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Nation in brief: Study says surgery better than stents

Thu., Jan. 24, 2008

Bypass surgery remains the best option for heart patients with more than one clogged artery, according to the first big study to compare bypass with drug-coated stents.

The new research dims hopes that the less drastic stent procedure would prove to be just as good for people with multiple blockages.

In the study, heart attack and death rates were lower among people who had surgery than those given artery-opening balloon angioplasty and stents – mesh cylinders oozing drugs to keep vessels from reclogging.

It is the latest setback for drug-coated stents, which have revolutionized heart care and have been implanted in about 6 million people worldwide. They are far better at keeping vessels open than older bare-metal stents. However, sales have been hurt in the past year by safety concerns and studies questioning the value of angioplasty itself for certain patients.

The study was published in today’s New England Journal of Medicine.

Reno, Nev.

Cutting down trees a federal offense

A woman has been indicted on charges that she had three large trees up to a century old cut down on sensitive federal land near Lake Tahoe to improve her view, prosecutors said Wednesday.

Officials said they weren’t aware of any similar federal prosecutions.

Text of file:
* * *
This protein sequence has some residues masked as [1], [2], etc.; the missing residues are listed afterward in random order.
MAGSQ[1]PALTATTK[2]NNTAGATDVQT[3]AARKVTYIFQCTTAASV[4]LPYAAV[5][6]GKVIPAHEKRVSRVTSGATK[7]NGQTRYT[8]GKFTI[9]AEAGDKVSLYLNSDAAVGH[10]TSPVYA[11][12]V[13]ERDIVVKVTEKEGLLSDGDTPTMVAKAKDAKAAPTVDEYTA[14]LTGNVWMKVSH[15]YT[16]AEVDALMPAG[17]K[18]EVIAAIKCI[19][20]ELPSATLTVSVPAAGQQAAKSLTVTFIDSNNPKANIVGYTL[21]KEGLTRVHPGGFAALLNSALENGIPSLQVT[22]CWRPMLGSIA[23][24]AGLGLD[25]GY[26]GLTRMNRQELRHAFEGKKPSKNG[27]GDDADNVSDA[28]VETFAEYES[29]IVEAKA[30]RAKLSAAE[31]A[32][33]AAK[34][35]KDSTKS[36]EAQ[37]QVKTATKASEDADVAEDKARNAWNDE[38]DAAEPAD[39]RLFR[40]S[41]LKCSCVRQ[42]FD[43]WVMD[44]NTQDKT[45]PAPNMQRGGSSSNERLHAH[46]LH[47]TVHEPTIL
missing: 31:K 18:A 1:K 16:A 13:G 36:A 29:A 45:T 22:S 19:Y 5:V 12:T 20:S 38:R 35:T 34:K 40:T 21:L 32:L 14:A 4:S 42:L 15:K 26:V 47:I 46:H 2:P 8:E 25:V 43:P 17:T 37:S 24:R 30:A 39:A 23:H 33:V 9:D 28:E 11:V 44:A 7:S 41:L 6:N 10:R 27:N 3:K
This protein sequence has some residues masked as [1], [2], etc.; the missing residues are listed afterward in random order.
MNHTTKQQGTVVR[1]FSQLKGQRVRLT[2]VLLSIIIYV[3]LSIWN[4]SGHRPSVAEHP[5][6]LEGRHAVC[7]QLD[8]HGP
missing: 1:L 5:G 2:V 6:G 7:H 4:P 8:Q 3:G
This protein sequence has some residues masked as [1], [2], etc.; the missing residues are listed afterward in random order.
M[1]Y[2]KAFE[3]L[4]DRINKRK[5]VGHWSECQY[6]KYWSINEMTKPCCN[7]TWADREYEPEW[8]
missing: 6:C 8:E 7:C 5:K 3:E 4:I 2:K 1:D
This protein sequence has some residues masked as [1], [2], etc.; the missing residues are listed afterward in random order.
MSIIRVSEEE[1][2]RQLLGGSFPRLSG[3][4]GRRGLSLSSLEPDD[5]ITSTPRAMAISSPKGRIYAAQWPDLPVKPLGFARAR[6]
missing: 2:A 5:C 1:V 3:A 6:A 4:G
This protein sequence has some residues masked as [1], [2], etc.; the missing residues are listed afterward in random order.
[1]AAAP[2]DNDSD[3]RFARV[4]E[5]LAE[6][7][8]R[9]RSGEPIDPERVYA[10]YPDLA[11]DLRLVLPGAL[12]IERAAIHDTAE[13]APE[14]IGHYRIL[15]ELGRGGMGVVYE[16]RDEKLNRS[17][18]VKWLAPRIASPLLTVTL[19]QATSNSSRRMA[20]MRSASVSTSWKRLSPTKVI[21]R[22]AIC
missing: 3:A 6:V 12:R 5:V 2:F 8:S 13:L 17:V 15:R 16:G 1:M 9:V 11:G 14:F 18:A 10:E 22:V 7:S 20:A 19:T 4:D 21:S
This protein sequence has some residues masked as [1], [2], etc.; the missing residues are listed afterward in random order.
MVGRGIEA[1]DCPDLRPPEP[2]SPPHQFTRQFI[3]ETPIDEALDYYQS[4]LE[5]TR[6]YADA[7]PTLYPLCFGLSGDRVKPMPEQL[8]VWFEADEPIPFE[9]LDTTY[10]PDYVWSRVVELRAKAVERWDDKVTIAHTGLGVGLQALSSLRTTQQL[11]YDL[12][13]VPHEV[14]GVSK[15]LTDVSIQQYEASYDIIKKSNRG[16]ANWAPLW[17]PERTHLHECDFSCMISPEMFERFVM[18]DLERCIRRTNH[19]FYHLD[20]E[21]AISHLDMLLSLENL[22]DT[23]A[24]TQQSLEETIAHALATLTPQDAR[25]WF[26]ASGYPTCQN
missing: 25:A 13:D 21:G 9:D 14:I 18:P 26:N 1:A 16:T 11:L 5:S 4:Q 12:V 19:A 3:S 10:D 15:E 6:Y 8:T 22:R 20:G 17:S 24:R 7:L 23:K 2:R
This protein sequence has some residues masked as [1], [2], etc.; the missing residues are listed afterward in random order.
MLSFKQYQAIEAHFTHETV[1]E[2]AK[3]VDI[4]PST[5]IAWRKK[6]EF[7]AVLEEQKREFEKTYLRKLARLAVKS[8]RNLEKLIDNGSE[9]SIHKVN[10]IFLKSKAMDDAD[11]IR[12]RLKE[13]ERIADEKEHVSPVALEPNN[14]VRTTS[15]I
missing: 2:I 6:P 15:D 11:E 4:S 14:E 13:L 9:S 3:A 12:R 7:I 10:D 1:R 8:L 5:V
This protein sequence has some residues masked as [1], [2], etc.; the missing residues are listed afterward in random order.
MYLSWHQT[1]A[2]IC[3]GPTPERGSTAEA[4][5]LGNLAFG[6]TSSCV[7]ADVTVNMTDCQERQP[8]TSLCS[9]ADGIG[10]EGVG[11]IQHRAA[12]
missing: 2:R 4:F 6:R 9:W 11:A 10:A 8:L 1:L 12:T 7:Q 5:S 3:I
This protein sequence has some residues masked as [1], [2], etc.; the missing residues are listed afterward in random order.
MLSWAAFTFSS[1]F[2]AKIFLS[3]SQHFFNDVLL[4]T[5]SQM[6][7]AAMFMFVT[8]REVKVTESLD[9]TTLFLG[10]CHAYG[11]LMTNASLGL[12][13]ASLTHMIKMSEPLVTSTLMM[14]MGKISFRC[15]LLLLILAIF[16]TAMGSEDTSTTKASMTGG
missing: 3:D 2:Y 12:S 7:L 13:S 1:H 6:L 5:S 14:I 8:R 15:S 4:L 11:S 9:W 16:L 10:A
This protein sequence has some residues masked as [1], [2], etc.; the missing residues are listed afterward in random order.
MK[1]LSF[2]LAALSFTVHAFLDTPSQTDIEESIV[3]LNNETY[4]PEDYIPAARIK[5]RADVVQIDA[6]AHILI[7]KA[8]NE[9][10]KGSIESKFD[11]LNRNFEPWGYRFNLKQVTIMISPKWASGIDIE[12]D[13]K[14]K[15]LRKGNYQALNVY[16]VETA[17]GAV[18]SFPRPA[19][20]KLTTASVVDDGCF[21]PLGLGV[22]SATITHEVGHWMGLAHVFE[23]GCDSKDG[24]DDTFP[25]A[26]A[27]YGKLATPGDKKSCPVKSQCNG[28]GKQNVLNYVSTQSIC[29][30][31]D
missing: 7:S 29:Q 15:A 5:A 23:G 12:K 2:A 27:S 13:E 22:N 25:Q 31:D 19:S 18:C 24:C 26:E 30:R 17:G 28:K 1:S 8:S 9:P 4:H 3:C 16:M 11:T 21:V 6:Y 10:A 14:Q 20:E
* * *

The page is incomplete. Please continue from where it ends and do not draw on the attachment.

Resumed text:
Patricia M. Vincent, 58, was indicted last week on charges of theft of government property and willingly damaging government property. If convicted, she faces up to 10 years in prison and a $250,000 fine for each count.

The three ponderosa pines stood on a plot the U.S. Forest Service had designated as environmentally sensitive as part of a water quality plan to help protect the clarity of Lake Tahoe.

The indictment accuses Vincent of hiring a commercial tree removal business in April to cut down the trees to enhance her view in Incline Village, one of the wealthiest towns on the shore of the mountain resort lake.


Infant badly burned at hospital

Oxygen ignited inside a special hood worn by a newborn infant in a hospital, burning the boy’s head and face and leaving him in critical condition.

The newborn was lying in an open-topped bassinet under a warmer at Mercy Hospital in suburban Coon Rapids on Tuesday when the accident happened, Allina Hospital and Clinics said in a statement.

The baby, just 12 hours old and named Maverick, was wearing an oxygen hood, a device that fits over the face to supply additional oxygen, when something caused the gas to ignite, the statement read.

Nurses who were with the baby immediately put out the fire, Allina said. Authorities were investigating how the fire started.


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